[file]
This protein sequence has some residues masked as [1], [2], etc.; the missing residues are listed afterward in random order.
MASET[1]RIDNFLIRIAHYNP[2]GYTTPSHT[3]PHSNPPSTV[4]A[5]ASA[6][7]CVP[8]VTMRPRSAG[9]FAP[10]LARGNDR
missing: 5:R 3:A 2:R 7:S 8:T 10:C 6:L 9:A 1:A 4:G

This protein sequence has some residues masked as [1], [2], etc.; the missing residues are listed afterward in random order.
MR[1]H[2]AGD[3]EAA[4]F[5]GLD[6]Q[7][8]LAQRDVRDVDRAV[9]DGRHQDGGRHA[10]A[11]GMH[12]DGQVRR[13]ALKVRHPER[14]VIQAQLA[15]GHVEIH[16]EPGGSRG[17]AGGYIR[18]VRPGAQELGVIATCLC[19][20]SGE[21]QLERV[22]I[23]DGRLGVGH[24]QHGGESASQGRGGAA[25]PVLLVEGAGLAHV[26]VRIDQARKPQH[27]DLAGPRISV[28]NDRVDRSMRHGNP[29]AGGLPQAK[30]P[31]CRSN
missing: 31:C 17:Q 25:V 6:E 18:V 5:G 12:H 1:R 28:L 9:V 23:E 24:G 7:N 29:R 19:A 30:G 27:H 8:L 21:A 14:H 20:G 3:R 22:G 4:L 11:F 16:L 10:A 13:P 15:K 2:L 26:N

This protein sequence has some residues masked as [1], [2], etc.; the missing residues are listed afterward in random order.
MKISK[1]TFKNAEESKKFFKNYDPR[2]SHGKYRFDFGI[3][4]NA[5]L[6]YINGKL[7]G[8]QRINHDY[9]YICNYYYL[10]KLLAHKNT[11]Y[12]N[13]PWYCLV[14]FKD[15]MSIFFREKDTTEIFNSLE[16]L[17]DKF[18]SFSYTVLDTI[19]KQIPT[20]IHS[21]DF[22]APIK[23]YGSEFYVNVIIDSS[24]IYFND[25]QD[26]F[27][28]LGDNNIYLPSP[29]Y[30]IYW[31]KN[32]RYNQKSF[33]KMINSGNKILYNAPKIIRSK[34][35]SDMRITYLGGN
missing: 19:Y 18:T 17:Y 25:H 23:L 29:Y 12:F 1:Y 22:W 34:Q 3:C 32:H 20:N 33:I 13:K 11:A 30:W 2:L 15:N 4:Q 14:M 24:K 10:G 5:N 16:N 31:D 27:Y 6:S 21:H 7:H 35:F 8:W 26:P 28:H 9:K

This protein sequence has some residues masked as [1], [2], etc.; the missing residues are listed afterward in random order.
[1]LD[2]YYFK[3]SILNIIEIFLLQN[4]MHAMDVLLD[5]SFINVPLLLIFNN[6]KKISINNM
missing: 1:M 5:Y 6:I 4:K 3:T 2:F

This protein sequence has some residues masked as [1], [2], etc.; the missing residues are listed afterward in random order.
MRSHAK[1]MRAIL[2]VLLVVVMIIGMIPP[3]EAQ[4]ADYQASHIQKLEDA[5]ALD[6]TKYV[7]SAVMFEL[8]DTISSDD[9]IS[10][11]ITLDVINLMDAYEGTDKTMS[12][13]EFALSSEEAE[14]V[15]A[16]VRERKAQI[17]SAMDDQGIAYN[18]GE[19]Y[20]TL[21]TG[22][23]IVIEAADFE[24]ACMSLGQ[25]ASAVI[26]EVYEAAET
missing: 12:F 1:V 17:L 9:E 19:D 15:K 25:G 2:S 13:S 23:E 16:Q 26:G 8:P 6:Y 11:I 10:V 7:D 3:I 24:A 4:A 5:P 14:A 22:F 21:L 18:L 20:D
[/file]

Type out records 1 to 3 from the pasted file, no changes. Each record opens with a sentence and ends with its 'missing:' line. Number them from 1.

This protein sequence has some residues masked as [1], [2], etc.; the missing residues are listed afterward in random order.
MASET[1]RIDNFLIRIAHYNP[2]GYTTPSHT[3]PHSNPPSTV[4]A[5]ASA[6][7]CVP[8]VTMRPRSAG[9]FAP[10]LARGNDR
missing: 5:R 3:A 2:R 7:S 8:T 10:C 6:L 9:A 1:A 4:G

This protein sequence has some residues masked as [1], [2], etc.; the missing residues are listed afterward in random order.
MR[1]H[2]AGD[3]EAA[4]F[5]GLD[6]Q[7][8]LAQRDVRDVDRAV[9]DGRHQDGGRHA[10]A[11]GMH[12]DGQVRR[13]ALKVRHPER[14]VIQAQLA[15]GHVEIH[16]EPGGSRG[17]AGGYIR[18]VRPGAQELGVIATCLC[19][20]SGE[21]QLERV[22]I[23]DGRLGVGH[24]QHGGESASQGRGGAA[25]PVLLVEGAGLAHV[26]VRIDQARKPQH[27]DLAGPRISV[28]NDRVDRSMRHGNP[29]AGGLPQAK[30]P[31]CRSN
missing: 31:C 17:Q 25:V 6:E 18:V 5:G 12:H 1:R 28:L 9:V 23:E 24:G 7:N 29:R 19:A 30:G 27:H 8:L 21:A 14:H 20:G 3:R 22:G 4:L 11:F 16:L 10:A 13:P 15:K 2:L 26:N

This protein sequence has some residues masked as [1], [2], etc.; the missing residues are listed afterward in random order.
MKISK[1]TFKNAEESKKFFKNYDPR[2]SHGKYRFDFGI[3][4]NA[5]L[6]YINGKL[7]G[8]QRINHDY[9]YICNYYYL[10]KLLAHKNT[11]Y[12]N[13]PWYCLV[14]FKD[15]MSIFFREKDTTEIFNSLE[16]L[17]DKF[18]SFSYTVLDTI[19]KQIPT[20]IHS[21]DF[22]APIK[23]YGSEFYVNVIIDSS[24]IYFND[25]QD[26]F[27][28]LGDNNIYLPSP[29]Y[30]IYW[31]KN[32]RYNQKSF[33]KMINSGNKILYNAPKIIRSK[34][35]SDMRITYLGGN
missing: 19:Y 18:T 17:Y 25:H 23:L 29:Y 12:F 1:Y 22:W 34:Q 3:C 32:H 20:N 33:I 13:K 11:A 30:W 2:L 15:N 4:Q 14:M 24:K 10:G 5:N 16:N 31:D 27:Y 6:S 21:H 7:H 35:F 8:W 26:P 28:H 9:K